[ in-soo-per-uh-buh l ]
/ ɪnˈsu pər ə bəl /


incapable of being passed over, overcome, or surmounted: an insuperable barrier.

Origin of insuperable

First recorded in 1300–50; Middle English word from Latin word insuperābilis. See in-3, superable
Related formsin·su·per·a·bil·i·ty, in·su·per·a·ble·ness, nounin·su·per·a·bly, adverb Unabridged Based on the Random House Unabridged Dictionary, © Random House, Inc. 2019

Examples from the Web for insuperable

British Dictionary definitions for insuperable


/ (ɪnˈsuːpərəbəl, -prəbəl, -ˈsjuː-) /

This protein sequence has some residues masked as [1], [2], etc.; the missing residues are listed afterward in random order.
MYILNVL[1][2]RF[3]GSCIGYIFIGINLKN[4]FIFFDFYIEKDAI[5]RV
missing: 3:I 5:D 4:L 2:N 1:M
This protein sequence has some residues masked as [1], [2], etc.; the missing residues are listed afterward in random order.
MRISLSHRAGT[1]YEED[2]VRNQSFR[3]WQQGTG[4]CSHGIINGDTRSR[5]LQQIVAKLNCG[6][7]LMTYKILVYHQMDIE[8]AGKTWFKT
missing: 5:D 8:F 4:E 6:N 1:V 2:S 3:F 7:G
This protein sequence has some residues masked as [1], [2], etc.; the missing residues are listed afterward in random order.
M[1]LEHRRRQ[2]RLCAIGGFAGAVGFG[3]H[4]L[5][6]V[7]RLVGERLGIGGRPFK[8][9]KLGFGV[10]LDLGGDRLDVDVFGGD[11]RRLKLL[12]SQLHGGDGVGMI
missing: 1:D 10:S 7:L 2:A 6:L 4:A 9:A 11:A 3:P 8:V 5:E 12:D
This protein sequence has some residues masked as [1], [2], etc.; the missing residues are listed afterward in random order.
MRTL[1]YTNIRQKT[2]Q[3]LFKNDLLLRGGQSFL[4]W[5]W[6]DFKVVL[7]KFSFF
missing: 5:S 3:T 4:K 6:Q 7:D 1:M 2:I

incapable of being overcome; insurmountable
Derived Formsinsuperability or insuperableness, nouninsuperably, adverb
Collins English Dictionary - Complete & Unabridged 2012 Digital Edition © William Collins Sons & Co. Ltd. 1979, 1986 © HarperCollins Publishers 1998, 2000, 2003, 2005, 2006, 2007, 2009, 2012

Word Origin and History for insuperable



mid-14c., "unconquerable," from Latin insuperabilis "that cannot be passed over, unconquerable," from in- "not, opposite of" (see in- (1)) + superabilis "that may be overcome," from superare "to overcome," from superus "one that is above," from super "over" (see super-). Figurative use from 1650s. Related: Insuperably.

Online Etymology Dictionary, © 2010 Douglas Harper